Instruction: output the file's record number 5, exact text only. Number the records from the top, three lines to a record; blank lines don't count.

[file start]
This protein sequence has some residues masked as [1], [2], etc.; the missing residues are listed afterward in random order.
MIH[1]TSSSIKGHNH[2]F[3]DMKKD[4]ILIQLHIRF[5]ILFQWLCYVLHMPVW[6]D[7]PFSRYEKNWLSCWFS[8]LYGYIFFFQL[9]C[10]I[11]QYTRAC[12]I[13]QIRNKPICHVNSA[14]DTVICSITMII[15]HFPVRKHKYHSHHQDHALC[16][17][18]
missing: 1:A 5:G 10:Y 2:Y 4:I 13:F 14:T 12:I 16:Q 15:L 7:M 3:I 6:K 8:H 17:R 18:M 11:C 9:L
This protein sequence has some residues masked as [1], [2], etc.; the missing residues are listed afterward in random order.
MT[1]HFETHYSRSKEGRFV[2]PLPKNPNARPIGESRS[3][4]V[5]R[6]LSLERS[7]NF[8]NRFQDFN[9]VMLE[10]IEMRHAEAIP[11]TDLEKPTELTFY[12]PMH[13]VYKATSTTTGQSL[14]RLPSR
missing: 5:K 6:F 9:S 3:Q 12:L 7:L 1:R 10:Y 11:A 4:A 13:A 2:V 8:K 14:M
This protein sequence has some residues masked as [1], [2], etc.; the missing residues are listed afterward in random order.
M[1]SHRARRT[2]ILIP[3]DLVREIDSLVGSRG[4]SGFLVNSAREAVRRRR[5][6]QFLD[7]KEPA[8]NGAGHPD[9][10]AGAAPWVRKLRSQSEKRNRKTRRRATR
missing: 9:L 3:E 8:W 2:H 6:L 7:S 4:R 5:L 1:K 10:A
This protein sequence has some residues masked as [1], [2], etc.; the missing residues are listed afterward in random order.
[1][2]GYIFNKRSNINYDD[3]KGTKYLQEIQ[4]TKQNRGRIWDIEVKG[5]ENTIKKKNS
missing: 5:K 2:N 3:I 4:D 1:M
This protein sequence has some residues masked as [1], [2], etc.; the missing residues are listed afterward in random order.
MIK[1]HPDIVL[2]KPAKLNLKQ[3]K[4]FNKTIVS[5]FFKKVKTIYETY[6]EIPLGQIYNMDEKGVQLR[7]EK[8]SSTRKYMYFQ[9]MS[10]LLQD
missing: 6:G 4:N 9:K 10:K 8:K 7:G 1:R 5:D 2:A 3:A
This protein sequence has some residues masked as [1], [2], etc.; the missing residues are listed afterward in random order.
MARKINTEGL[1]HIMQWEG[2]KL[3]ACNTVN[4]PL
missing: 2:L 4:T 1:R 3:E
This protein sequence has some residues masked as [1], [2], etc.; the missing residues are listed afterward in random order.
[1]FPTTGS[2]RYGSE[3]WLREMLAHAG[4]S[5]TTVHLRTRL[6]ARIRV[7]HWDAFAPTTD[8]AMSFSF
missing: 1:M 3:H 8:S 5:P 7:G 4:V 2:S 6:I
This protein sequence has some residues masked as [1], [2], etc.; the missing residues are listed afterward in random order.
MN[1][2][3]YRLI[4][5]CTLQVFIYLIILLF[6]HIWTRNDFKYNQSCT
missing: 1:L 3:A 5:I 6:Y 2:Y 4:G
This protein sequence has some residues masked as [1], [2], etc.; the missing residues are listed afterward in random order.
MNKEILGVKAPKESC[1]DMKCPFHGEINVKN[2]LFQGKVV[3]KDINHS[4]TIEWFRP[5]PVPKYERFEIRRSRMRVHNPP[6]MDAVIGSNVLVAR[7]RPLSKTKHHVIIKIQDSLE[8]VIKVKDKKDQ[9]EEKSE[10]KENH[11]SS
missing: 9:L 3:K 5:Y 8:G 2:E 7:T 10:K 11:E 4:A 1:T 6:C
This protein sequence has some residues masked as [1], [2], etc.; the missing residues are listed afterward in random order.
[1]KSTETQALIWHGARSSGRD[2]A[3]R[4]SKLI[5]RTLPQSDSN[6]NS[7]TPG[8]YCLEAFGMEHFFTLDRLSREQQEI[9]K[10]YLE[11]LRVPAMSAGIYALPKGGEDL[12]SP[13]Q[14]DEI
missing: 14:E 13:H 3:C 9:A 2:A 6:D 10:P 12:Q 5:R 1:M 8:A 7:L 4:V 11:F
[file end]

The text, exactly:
This protein sequence has some residues masked as [1], [2], etc.; the missing residues are listed afterward in random order.
MIK[1]HPDIVL[2]KPAKLNLKQ[3]K[4]FNKTIVS[5]FFKKVKTIYETY[6]EIPLGQIYNMDEKGVQLR[7]EK[8]SSTRKYMYFQ[9]MS[10]LLQD
missing: 6:G 4:N 9:K 10:K 8:K 7:G 1:R 5:D 2:A 3:A